“E don die?”
My eyes flickered open, then shut. The sky was black. Very black. It seemed as if a giant fist had blotted out the sun.
“E neva die o!”
“E don dey wake!”
The giant fist morphed into five, each one splitting to reveal splinters of sun. Five heads peered down at me as I lay on my back on the muddied ground.
“Wetin happen?” I asked, with my mouth as heavy as a planet.
Mufu came into focus.
“TJ, you dey alive?”
“You dey craze? You wan kill me before?”
“Sorry o. But na just one punch the guy give you now.”
Slowly, I remembered. Sunday! Kia-kia, I stand up. The circle of people around me dissolved. Sunday stood at a distance, his face filled with fear. Last night, the bastard gave me some numbers say make I play them for Baba Ijebu. “13, 14, 15. Too sure,” he had said. I ask am how those kain numbers go win and him talk say make him mama die if dem no win. Na so I come give the bastard 1k. I put another 3k on top the 13-14-15 wey him give me. See, Sunday had never failed before; he was just like God. Sule, for the Baba Ijebu shop, dey ask me sef why I dey put all that kain money on those numbers. I tell am say make him go ask him mama.
In short sha, when result comot for night, the three numbers no even show face. 64-7-23. Imagine! Like a crazy lion, I go find Sunday. The guy don run! So what should I have done when I saw him at the busstop this morning? Me, wey no sleep for night wey I dey think of the money wey I don lost? Tell me, what should I have done?
True, I made the first attack. Quick as lighting, I gave him a few slaps and locked his shirt. He tried to explain something, but I no even hear. Before I knew what was happening, a punch landed on my face sending me to sleep.
So, even though Sunday was afraid of me, he stood his ground. Against his rippling muscles and giant frame, I appeared like a mere grasshopper. I thought of attacking him again, but I remembered his punch. If I got another couple, I might just die.
“Sunday, your mama don die o!” was all I said as I retreated to a corner to nurse my bruised face.
Business was slow. To collect money from the buses was becoming harder, and Fashola’s BRT nonsense was the cause of it all. Most of the drivers had started plying other routes since passengers no dey gree come dem side again. I dey even hear say the thing don vex Jasper so tay him boys don dey plan how to burn like 20 BRT buses. Easy thing now: no be for one garage dem dey park all those buses? Just enter for one night, burn the useless things. At least before dem go buy new ones, we go don make our money again.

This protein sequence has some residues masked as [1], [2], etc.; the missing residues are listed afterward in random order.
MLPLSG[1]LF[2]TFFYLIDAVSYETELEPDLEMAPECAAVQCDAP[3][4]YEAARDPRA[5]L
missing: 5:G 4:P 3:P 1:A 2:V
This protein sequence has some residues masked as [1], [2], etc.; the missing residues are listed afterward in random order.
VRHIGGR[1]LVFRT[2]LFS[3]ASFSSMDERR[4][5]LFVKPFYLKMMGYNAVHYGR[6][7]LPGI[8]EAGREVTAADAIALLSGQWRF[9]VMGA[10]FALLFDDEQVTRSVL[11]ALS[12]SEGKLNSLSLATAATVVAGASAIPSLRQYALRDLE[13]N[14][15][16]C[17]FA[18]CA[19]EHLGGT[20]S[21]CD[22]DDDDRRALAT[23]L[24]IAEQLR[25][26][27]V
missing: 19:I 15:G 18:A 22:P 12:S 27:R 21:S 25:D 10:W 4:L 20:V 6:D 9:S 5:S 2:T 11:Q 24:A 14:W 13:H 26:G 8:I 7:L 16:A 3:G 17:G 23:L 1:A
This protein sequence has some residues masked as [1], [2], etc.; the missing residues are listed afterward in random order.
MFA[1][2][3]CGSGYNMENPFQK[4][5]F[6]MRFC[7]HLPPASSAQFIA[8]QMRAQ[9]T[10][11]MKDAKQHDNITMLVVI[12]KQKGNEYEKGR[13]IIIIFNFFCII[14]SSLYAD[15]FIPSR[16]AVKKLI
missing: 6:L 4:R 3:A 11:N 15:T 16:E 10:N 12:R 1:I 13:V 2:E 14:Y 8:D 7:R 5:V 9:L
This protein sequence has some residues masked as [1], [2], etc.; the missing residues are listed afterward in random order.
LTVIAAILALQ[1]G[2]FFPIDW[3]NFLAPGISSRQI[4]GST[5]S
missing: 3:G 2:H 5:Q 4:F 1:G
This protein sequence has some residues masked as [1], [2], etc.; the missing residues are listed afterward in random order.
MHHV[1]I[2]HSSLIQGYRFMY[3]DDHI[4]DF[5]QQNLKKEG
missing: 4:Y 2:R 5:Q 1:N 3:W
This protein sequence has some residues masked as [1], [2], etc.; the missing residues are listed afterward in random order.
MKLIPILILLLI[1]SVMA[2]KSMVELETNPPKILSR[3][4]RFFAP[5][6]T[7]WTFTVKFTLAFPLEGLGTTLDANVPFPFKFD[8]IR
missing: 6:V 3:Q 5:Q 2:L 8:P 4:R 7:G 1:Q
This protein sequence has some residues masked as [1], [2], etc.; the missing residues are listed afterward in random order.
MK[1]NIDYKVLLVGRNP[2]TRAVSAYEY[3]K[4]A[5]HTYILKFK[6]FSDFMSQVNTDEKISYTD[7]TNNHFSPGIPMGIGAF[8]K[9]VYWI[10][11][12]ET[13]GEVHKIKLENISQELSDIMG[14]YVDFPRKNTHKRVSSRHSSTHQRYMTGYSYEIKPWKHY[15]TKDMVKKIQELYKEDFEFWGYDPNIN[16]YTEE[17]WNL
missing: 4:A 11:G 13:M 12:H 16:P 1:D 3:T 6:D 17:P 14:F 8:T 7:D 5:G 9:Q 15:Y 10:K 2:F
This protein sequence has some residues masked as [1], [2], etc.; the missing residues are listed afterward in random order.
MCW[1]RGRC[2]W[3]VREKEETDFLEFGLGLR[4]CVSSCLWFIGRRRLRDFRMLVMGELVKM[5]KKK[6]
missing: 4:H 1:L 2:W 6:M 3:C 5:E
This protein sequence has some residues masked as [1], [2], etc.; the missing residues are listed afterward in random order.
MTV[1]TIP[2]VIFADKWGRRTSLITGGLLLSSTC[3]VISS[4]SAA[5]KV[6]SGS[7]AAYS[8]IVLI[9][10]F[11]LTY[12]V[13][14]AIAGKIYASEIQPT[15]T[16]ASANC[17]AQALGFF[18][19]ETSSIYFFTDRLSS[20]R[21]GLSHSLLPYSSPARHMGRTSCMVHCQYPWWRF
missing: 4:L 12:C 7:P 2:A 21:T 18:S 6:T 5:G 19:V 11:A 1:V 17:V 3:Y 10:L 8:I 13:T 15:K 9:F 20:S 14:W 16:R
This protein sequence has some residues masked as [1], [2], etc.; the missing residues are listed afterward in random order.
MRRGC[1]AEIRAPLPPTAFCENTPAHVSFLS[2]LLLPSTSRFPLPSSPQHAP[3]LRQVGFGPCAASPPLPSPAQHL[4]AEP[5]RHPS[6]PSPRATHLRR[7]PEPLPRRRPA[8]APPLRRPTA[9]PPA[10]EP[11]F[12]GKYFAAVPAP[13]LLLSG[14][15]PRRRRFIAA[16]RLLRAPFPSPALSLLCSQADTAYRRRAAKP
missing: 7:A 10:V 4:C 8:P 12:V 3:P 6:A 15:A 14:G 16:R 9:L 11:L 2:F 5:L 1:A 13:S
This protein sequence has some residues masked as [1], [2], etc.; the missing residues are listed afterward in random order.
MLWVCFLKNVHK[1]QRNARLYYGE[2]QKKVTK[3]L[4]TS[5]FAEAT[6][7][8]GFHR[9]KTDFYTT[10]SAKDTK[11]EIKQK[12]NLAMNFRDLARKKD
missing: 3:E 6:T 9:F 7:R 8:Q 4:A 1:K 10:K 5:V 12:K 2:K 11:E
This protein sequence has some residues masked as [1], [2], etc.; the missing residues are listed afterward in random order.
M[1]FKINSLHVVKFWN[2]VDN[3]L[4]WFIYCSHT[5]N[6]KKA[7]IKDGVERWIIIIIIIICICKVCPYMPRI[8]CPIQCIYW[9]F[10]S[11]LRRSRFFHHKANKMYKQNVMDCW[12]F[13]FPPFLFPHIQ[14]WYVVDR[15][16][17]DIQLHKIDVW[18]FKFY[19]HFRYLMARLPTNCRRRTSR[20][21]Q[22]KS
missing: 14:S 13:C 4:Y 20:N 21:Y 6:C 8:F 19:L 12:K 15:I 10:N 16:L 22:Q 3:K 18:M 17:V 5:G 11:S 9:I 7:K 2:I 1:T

Anyway, as business no come, na so we retire for under the bridge o. Rashidi produced some Rizla and Mufu brought out the satchets of igbo. We were smoking our thing jeje o when Iya Sidikat gave a cry of fear. Next thing, people don scatter everywhere. Iya Sidikat’s tray of paraga fell to the floor, the bottles rolling all over the place.
Before we could say “wetin happen” two guys in lemon-green shirts land for our front to begin pack Iya Sikidat’s tray and her bottles. Another one grabbed her by the waist and pulled her towards a van. Iya Sikidat wailed like a maniac, tearing at her hair and trying to free herself from his grip.
“Hey hey! Wetin happen?”
Kia-kia, we don stand up go meet the guys. Mufu and Rashidi circled the two looting the tray while I confronted the one holding Iya Sidikat.
“Ehn? Wetin happen? Your papa don deaf?”
“We be KAI!” The upper row of the bastard’s teeth had disappeared. Four brutal lines clawed at his cheeks in typical Egba tribal marks.
“And so? If you be KAI nko?”
“Go ask Fashola now!” he replied. He dared to reply!
“Ehn? Na Fashola dey put food for dis woman’s table? Na Fashola put us for here?”
The guy no answer.
“Oya, leave dis woman alone and go jeje.”
“Go where? I dey carry dis woman go station and nobody fit stop me!”
Though my face was still bruised from Sunday’s punch, my ego was bruised as well. Calmly, I picked up a bottle from amongst Iya Sidikat’s stuff.
“Wetin you wan do?” he was slightly afraid now.